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Review: What Your Childhood Memories Say About You...And What You Can Do About It by Dr. Kevin Leman

What Your Childhood Memories Say About You: And What You Can Do About It
Title: What Your Childhood Memories Say About You....And What You Can Do About It
Author: Dr. Kevin Leman
Publisher: Tyndale House, April 2007
Genre: Non-Fiction
Labels: Childhood, Psychology, Self-Help
Format: E-Book, Kindle
Age: Adult
Pages: 350 KB
Rating: 4 Stars

Dr. Kevin Leman's purpose in writing this book is to help the reader visit those vivid memories of childhood, not to change them, because that can't be done; but to "change the way we understand them and move forward in light of that understanding."
According to Dr. Leman there are certain traits for firstborn, middle and last born children.
Also, there are certain roles that people play: giver, taker, pleaser, martyr, and charmer. A question we can ask ourselves to find out which role we play is: "I feel that I matter in life when..."
Dr. Leman teaches us to understand our memories in the correct light of truth. Is our memory "our own memory" or the memory of another family member?
Further questions for thought are:
Are we an observant person?
Are we living our "natural personality"? Or do we live a lie?
Do my childhood memories keep me from moving ahead?

My Thoughts:
I love self-help books, probably because I'm a thinker, note-taker, studier, (not only of myself, but other's).
My husband tells me I think too much. But, that's understandable considering he's an extrovert, and I'm a introvert.
What Your Childhood Memories Say About You.... is a very good/interesting book. It is easy to read, understand, apply. I did not read anything heretical or that could be misconstrued by a reader who is not a fan of a psychology type book. I believe more than anything Dr. Leman asked questions that led me to think. 

What were my answers from some of Dr. Leman's questions.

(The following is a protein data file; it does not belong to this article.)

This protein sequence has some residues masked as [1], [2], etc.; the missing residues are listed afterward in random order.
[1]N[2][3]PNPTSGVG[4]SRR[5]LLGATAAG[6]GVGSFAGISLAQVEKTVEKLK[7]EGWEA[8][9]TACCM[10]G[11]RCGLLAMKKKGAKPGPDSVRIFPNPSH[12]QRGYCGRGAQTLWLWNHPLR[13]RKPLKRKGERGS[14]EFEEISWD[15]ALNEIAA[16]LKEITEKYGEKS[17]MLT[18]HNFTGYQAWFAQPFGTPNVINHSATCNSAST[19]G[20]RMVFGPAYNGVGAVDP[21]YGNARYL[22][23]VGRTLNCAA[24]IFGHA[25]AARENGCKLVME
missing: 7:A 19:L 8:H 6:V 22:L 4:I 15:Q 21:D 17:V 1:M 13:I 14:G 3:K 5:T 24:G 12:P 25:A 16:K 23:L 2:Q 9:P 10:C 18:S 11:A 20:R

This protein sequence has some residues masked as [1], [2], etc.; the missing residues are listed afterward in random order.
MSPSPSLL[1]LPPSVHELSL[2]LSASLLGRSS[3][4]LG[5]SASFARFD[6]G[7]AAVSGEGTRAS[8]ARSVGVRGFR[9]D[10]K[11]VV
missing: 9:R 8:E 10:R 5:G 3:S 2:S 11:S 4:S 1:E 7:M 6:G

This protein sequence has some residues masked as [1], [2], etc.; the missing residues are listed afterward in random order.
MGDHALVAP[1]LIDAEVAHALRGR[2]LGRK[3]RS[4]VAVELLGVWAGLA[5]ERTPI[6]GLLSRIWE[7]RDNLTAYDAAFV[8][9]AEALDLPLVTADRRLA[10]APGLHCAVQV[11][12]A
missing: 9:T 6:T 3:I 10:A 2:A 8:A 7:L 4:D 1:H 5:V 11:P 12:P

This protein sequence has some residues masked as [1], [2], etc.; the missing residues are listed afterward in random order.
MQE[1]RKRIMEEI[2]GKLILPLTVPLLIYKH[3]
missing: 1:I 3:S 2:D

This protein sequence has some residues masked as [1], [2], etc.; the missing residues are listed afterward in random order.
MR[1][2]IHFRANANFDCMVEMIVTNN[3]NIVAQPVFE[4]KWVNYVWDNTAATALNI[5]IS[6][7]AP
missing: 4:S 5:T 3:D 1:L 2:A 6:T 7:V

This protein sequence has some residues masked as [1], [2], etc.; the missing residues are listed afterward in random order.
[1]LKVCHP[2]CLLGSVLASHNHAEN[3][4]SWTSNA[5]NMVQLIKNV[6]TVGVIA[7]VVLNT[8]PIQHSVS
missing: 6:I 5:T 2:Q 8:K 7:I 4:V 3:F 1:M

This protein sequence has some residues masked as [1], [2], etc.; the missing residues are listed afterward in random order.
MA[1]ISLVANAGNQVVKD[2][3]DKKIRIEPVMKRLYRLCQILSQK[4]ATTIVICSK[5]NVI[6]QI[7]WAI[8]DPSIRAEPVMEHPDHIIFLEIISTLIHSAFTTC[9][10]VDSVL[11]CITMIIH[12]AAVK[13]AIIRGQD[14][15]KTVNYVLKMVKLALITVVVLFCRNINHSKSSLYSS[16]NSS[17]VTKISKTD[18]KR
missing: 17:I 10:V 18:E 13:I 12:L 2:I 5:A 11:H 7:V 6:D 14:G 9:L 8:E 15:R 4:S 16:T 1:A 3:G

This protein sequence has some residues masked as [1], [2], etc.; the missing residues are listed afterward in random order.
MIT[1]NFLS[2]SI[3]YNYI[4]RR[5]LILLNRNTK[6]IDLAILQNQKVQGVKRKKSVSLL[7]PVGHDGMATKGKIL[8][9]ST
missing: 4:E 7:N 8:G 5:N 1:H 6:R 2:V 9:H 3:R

I am a giver, pleaser. Because of my roles, I've encountered and been swept up in, relationships with people who were taker's. This means they feel they matter when I am doing something for them. I feel I matter when I am making people happy, and when I am giving something of myself to them.
My mother, grandmother's, both sister's, daughter in-law, granddaughter---are all giver's, and pleaser's.
Most of the men in our lives have been, and are taker's.
I am blessed to have a husband who is also a giver, and pleaser.
I am the youngest child of 5. I don't fit the role common for a youngest child. I believe that is because I was the only child of my parent's. The closest in age sibling I have is 10 years older than me. This brother left home when I was 8 or 9. I then became an only-type child. My parent's had both been married before and had children, then they married and had me. I also believe that because I strongly bonded with my mother (very little relationship with my dad) I took on many of my mother's characteristics, etc.
That last sentence (bonding with my mother and taking on some of her personality). It has and is a work in progress to be me, Annette, not my mother or my father, but Annette. 
What is the common role for a youngest child? To be charming and to crave attention. For those who really know me they know I do not like attention. I can be charming, but not to get what I want.
Because, of what was going on in our home when I was a child, I, like most of us in the house, wanted to blend in to the wood work, or crawl underneath the carpet.
I've made a point in not going into detail about my home life when I was a child.

Some of my favorite quotes:
"While you can't change your past, you can change the way you understand it and move forward in light of that understanding." Chapter 1.
"The child's perspective of world is still inside me." Chapter 2.
"We all share same need to be loved and accepted by our family, to contribute to it in a way that helps us feel we belong." Chapter 4. 
Link @ Amazon:
Kindle $9.99
Paperback $10.94

Link @ Barnes and Nobles:
Paperback $11.18
Nook $10.19